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Talking With Siblings About Senior Care: Sibling Communication

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After finding many of the light bulbs burned out in your 86-year-old parents' house, you believe that they're beginning to need more assistance. As the oldest of five children in the family, how do you approach your siblings? What other resources can you tap into?

Siblings can be a good reality check. You might say to a brother or sister, "I think that Mom and Dad may be having problems changing their light bulbs. Have you noticed anything?" But it's important not to get involved in a group-think cycle where the siblings all start seeing problems and building grand disaster scenarios. If a parent needs a little more help around the house, that shouldn't result in siblings picking out a nursing home and putting their parents' house on the market. Perhaps all the parents need is a little extra assistance. Go to your Home Instead office or Area Agency on Aging for resources that can help. A geriatric care manager also can be of benefit.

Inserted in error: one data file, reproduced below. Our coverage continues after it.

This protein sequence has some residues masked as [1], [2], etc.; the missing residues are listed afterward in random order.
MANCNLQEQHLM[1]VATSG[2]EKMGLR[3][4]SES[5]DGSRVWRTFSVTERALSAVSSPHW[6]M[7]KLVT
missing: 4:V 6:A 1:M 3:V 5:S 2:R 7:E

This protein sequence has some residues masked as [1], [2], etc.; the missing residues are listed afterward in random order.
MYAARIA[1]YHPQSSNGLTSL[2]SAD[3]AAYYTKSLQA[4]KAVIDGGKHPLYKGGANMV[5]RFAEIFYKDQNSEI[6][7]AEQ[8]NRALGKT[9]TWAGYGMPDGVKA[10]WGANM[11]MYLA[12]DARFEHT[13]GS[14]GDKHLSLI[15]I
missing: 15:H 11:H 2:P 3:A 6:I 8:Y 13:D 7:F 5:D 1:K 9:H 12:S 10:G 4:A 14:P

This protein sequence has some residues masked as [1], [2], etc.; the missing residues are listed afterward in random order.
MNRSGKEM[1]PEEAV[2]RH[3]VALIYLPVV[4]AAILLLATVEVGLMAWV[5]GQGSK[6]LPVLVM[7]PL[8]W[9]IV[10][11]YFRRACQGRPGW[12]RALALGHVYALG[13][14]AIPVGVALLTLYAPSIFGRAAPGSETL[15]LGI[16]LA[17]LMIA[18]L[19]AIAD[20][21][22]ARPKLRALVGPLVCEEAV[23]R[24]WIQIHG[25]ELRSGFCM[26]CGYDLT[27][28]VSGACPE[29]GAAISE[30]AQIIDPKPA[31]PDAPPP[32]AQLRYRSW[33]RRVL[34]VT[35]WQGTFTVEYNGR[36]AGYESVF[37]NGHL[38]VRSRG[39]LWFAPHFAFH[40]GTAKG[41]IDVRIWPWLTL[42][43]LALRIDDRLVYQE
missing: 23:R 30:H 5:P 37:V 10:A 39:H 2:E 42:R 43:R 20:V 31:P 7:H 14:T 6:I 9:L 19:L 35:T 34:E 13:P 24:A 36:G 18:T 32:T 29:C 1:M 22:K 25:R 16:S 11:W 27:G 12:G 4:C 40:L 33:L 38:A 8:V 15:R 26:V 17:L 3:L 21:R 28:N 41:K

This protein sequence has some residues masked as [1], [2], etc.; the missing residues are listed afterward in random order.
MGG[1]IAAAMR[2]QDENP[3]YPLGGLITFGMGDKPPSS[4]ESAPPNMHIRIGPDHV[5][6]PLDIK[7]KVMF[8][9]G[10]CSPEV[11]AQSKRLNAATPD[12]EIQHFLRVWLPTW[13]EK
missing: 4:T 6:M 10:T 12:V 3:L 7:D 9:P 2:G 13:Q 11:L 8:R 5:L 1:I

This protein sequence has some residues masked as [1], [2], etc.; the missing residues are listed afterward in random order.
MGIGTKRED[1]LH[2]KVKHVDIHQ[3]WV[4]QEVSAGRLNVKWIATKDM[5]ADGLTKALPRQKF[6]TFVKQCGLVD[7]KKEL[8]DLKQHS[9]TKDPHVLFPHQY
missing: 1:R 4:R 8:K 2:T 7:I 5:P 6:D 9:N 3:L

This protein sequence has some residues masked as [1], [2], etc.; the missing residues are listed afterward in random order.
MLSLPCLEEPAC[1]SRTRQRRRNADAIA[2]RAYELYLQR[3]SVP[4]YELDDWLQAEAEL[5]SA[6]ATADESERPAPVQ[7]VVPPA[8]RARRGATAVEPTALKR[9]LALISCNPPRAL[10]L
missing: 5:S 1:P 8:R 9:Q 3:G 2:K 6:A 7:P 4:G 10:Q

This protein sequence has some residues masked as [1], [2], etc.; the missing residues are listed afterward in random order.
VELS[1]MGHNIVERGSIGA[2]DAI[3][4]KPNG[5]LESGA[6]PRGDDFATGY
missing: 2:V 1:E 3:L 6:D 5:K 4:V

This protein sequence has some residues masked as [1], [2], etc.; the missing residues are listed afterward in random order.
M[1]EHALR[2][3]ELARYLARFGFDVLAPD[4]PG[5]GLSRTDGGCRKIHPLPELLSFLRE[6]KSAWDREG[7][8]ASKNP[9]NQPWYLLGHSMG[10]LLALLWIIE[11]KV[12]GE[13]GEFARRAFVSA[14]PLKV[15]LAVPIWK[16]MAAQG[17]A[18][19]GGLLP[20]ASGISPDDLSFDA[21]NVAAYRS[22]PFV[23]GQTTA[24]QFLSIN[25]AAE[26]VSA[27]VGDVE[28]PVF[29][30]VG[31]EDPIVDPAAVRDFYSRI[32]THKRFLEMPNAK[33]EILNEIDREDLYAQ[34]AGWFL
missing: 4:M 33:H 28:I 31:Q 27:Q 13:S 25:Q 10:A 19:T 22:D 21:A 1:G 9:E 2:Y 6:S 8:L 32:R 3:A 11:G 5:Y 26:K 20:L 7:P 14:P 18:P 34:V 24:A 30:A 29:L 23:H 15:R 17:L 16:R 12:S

Research: Nearly three- fourths (71 percent) of respondents said it would be helpful to involve siblings in talking with parents, while nearly half (49 percent) said seeking counsel from a senior-care professional would be useful.

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Last revised: December 7, 2010

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